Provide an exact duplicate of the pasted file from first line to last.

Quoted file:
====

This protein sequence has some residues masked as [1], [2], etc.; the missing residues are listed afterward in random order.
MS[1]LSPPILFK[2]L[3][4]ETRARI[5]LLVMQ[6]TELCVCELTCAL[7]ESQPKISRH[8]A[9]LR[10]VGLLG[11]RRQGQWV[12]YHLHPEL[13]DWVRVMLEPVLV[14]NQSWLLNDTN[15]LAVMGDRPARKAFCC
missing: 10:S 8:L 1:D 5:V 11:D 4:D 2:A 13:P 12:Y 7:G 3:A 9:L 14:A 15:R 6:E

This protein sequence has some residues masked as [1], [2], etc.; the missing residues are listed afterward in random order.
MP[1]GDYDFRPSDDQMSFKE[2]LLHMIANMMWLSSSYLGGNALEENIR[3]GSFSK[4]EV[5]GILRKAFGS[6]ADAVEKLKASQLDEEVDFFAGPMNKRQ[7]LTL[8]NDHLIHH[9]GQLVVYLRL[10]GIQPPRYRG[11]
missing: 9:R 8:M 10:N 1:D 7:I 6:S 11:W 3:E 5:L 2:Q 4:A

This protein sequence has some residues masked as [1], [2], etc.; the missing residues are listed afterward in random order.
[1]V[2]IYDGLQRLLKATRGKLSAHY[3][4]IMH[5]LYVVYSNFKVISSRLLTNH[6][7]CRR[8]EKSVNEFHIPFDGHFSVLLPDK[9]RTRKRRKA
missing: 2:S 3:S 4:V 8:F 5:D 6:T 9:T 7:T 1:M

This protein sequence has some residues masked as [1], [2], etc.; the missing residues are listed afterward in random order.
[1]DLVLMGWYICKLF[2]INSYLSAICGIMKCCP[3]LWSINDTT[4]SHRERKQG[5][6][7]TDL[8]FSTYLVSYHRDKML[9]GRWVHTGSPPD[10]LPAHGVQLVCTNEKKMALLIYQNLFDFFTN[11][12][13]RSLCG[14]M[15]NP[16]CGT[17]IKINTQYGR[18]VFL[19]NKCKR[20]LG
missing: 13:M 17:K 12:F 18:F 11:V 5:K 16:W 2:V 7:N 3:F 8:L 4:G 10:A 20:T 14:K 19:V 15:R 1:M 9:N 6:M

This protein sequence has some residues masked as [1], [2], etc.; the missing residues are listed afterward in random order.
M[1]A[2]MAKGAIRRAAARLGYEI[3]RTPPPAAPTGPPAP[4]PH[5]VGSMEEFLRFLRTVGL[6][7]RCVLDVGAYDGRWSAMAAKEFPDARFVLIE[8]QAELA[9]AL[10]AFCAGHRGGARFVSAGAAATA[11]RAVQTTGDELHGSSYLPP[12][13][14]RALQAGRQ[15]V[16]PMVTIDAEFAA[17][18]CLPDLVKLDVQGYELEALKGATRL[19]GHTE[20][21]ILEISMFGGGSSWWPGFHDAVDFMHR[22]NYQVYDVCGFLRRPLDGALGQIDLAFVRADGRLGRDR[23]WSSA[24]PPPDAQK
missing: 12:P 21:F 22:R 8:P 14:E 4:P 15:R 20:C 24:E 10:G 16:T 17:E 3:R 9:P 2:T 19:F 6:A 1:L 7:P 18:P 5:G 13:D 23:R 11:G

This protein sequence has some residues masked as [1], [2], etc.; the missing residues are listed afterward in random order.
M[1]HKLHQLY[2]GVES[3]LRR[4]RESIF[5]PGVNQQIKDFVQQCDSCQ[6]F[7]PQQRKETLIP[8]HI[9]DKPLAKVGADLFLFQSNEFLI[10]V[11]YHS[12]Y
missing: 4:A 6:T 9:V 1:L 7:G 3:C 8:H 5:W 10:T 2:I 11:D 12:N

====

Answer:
This protein sequence has some residues masked as [1], [2], etc.; the missing residues are listed afterward in random order.
MS[1]LSPPILFK[2]L[3][4]ETRARI[5]LLVMQ[6]TELCVCELTCAL[7]ESQPKISRH[8]A[9]LR[10]VGLLG[11]RRQGQWV[12]YHLHPEL[13]DWVRVMLEPVLV[14]NQSWLLNDTN[15]LAVMGDRPARKAFCC
missing: 10:S 8:L 1:D 5:V 11:D 4:D 2:A 13:P 12:Y 7:G 3:A 9:L 14:A 15:R 6:E

This protein sequence has some residues masked as [1], [2], etc.; the missing residues are listed afterward in random order.
MP[1]GDYDFRPSDDQMSFKE[2]LLHMIANMMWLSSSYLGGNALEENIR[3]GSFSK[4]EV[5]GILRKAFGS[6]ADAVEKLKASQLDEEVDFFAGPMNKRQ[7]LTL[8]NDHLIHH[9]GQLVVYLRL[10]GIQPPRYRG[11]
missing: 9:R 8:M 10:N 1:D 7:I 6:S 11:W 3:E 5:L 2:Q 4:A

This protein sequence has some residues masked as [1], [2], etc.; the missing residues are listed afterward in random order.
[1]V[2]IYDGLQRLLKATRGKLSAHY[3][4]IMH[5]LYVVYSNFKVISSRLLTNH[6][7]CRR[8]EKSVNEFHIPFDGHFSVLLPDK[9]RTRKRRKA
missing: 2:S 3:S 4:V 8:F 5:D 6:T 9:T 7:T 1:M

This protein sequence has some residues masked as [1], [2], etc.; the missing residues are listed afterward in random order.
[1]DLVLMGWYICKLF[2]INSYLSAICGIMKCCP[3]LWSINDTT[4]SHRERKQG[5][6][7]TDL[8]FSTYLVSYHRDKML[9]GRWVHTGSPPD[10]LPAHGVQLVCTNEKKMALLIYQNLFDFFTN[11][12][13]RSLCG[14]M[15]NP[16]CGT[17]IKINTQYGR[18]VFL[19]NKCKR[20]LG
missing: 13:M 17:K 12:F 18:F 11:V 5:K 16:W 2:V 7:N 3:F 8:L 4:G 10:A 20:T 14:K 19:V 15:R 1:M 9:N 6:M

This protein sequence has some residues masked as [1], [2], etc.; the missing residues are listed afterward in random order.
M[1]A[2]MAKGAIRRAAARLGYEI[3]RTPPPAAPTGPPAP[4]PH[5]VGSMEEFLRFLRTVGL[6][7]RCVLDVGAYDGRWSAMAAKEFPDARFVLIE[8]QAELA[9]AL[10]AFCAGHRGGARFVSAGAAATA[11]RAVQTTGDELHGSSYLPP[12][13][14]RALQAGRQ[15]V[16]PMVTIDAEFAA[17][18]CLPDLVKLDVQGYELEALKGATRL[19]GHTE[20][21]ILEISMFGGGSSWWPGFHDAVDFMHR[22]NYQVYDVCGFLRRPLDGALGQIDLAFVRADGRLGRDR[23]WSSA[24]PPPDAQK
missing: 12:P 21:F 22:R 8:P 14:E 4:P 15:R 20:C 24:E 10:G 16:T 17:E 3:R 9:P 2:T 19:F 6:A 1:L 7:P 18:P 5:G 13:D 23:R 11:G

This protein sequence has some residues masked as [1], [2], etc.; the missing residues are listed afterward in random order.
M[1]HKLHQLY[2]GVES[3]LRR[4]RESIF[5]PGVNQQIKDFVQQCDSCQ[6]F[7]PQQRKETLIP[8]HI[9]DKPLAKVGADLFLFQSNEFLI[10]V[11]YHS[12]Y
missing: 4:A 6:T 9:V 1:L 7:G 3:C 8:H 5:W 10:T 2:I 11:D 12:N